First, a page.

MILAN (Reuters) - The head of Italian defence firm Finmeccanica is facing pressure from politicians and the media to step down after becoming the target of a bribery probe that threatens to disrupt his attempts to turn round the loss-making conglomerate.
Chairman and CEO Giuseppe Orsi is under investigation in Naples after a disgruntled former employee, himself under investigation, accused him of greasing an Indian helicopter contract and giving 10 million euros in kickbacks to the Northern League party to win political support.
Orsi, former head of the group’s helicopter unit AgustaWestland, has vigorously denied any wrongdoing.
The inquiry, just four months after the company’s previous boss quit in a separate corruption scandal, has fueled media speculation Orsi could resign and on Thursday an opposition party called for an overhaul of top management at Finmeccanica, which is 32-percent owned by the state.
“The only solution is to immediately replace the top management as they have been appointed only to please certain political parties,” said Antonio Di Pietro, a firebrand, former anti-graft magistrate who now leads the Italy of Values party.
An editorial article on Wednesday in Italy’s leading newspaper, Corriere della Sera, said Orsi should consider stepping down in an “unilateral act of responsibilty”.
Prime Minister Mario Monti, who strengthened Orsi’s powers last year to restructure Finmeccanica and is also Treasury Minister, declined to comment on the issue on Wednesday.
While he will have the final say, Industry Minister Corrado Passera appeared to give Orsi a lifeline on Thursday by saying “the opening of an investigation doesn’t seem to me to be a good justification to destabilize the group.”
Italian newspapers have started to speculate on names of possible successors to Orsi, mentioning the company’s Chief Financial Officer Alessandro Pansa, Telecom Italia Chairman Franco Bernabe and Giuseppe Zampini, CEO of Finmeccanica unit Ansaldo Energia, as likely candidates.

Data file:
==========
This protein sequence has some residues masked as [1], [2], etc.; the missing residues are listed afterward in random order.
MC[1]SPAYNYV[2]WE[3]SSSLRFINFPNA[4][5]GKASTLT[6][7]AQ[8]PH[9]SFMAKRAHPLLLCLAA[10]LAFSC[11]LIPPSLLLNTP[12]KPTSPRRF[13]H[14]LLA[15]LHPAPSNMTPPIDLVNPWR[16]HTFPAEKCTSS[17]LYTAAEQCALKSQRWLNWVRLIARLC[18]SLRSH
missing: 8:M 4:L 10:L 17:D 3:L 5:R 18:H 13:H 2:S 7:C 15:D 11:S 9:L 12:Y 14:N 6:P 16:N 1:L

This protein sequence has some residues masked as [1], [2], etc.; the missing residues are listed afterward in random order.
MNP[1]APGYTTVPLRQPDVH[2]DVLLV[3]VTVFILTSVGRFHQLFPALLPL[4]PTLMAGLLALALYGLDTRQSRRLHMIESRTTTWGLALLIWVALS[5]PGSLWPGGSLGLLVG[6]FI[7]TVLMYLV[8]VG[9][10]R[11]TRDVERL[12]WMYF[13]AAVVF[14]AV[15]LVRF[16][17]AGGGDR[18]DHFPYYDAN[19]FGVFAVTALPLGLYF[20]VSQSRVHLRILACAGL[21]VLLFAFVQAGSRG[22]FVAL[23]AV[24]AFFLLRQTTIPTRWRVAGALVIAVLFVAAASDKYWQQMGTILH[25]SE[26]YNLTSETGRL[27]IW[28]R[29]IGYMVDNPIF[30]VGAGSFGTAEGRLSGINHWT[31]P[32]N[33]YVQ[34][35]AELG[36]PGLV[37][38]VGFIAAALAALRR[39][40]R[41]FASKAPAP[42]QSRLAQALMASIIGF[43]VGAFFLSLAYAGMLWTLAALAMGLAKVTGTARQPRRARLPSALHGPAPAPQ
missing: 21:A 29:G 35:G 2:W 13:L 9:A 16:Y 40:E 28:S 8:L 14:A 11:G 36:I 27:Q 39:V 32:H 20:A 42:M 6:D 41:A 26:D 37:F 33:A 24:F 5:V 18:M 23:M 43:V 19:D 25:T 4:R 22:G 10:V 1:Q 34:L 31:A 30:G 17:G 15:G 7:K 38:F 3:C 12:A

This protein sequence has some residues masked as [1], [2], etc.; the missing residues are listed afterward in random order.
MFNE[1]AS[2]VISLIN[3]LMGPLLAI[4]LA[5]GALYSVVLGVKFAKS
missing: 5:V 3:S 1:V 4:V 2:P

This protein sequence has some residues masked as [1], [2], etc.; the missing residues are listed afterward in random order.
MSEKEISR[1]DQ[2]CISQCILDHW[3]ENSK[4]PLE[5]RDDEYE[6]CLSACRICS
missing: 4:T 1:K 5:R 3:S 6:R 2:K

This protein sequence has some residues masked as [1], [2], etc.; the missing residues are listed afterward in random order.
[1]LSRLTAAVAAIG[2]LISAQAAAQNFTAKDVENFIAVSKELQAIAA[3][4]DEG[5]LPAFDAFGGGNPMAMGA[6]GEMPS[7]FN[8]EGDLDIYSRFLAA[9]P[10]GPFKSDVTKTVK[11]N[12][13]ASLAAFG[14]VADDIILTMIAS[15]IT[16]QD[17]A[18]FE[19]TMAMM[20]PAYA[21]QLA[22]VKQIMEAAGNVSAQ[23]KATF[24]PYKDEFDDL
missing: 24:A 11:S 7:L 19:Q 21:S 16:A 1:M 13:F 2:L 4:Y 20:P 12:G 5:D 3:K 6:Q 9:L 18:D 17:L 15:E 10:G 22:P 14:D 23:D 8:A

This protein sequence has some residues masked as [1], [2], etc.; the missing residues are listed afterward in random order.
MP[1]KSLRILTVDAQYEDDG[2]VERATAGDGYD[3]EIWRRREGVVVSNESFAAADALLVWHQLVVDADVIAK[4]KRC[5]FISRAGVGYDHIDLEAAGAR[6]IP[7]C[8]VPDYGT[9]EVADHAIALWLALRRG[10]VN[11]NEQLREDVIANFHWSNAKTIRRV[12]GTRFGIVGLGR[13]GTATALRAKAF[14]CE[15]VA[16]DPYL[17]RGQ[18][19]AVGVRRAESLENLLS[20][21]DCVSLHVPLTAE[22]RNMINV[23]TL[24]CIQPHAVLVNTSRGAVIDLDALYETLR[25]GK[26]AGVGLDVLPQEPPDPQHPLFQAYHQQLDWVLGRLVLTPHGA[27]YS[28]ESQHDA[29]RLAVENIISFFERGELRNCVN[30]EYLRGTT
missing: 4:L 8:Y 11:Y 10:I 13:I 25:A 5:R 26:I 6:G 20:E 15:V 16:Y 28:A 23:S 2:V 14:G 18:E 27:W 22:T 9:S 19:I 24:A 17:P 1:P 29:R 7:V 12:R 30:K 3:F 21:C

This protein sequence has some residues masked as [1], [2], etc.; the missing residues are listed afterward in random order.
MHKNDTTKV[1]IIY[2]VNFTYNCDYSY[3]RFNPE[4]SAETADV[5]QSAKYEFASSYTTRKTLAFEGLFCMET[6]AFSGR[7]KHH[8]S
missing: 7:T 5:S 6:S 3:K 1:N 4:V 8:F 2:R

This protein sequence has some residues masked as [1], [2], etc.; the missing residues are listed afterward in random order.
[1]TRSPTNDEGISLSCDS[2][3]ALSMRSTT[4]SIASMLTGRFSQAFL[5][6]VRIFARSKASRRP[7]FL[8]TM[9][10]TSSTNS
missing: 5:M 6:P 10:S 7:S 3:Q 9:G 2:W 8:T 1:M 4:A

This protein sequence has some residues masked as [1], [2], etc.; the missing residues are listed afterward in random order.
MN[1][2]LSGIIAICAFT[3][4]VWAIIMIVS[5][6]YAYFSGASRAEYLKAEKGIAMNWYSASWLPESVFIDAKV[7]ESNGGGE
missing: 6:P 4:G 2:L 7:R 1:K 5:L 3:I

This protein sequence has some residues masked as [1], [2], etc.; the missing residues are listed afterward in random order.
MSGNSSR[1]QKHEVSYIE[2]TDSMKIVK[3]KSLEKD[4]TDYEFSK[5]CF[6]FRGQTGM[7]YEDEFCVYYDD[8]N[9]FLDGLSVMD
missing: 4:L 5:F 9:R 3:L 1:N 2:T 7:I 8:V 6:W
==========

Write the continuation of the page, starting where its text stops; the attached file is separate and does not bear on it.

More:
Orsi said in a statement on Thursday he was “stunned by how his personal and professional credibility ... was put into question with such a superficiality.”
The case undermines Italy’s image abroad as it comes hot on the heels of several high-profile corruption scandals involving Italian lawmakers across the political spectrum.
The probe is piling pressure on Orsi at a time when Finmeccanica, Italy’s second-biggest industrial group after carmaker Fiat, is busy trying to sell assets for 1 billion euros this year to avoid having its credit rating downgraded to junk.
“Pushing through a restructuring such as the one Finmeccanica is planning requires a tremendous amount of focus from management,” said Phil Finnegan, director of corporate analysis at U.S. defence industry research company Teal Groul. “This sort of investigation is certain to distract from that.”
Finmeccanica’s shares, which have lost 65 percent over the past 12 months, fell 4 percent to 3.22 euros On Thursday, with traders citing uncertainty over a possible management shake-up.
Troubles hit Finmeccanica last July, when it emerged that long-standing chairman Pier Francesco Guarguaglini was being investigated in a complex, separate probe alleging the group had created false invoices and slush funds to bribe politicians.
Guarguaglini left in December, making room for Orsi, who became the first top manager of a state-controlled business to be appointed by Monti.
Under Orsi’s direction, Finmeccanica carried out a clean-up of its accounts that led to a 2011 net loss of 2.3 billion euros, laying the ground for possible profit this year.
The company will unveil first quarter results next week.
Orsi, an aeronautical engineer who started his career 39 years ago in a small firm now part of the conglomerate, is pushing hard to get the restructuring and cost savings done.
The CEO, liked for his frank style, has fired dozens of managers, including the one who is now accusing him of graft.
“The job Orsi has done since he became CEO has been very good. He is very transparent with the market and open about all issues,” said Morgan Stanley analyst Rupinder Vig. “Arguably, he faces some hard problems. I don’t think these allegations will change that. He will get the restructuring done.”
Additional reporting by Stephen Jewkes in Milan and Roberto Landucci in Rome, Writing by Lisa Jucca; Editing by David Cowell and Mark Potter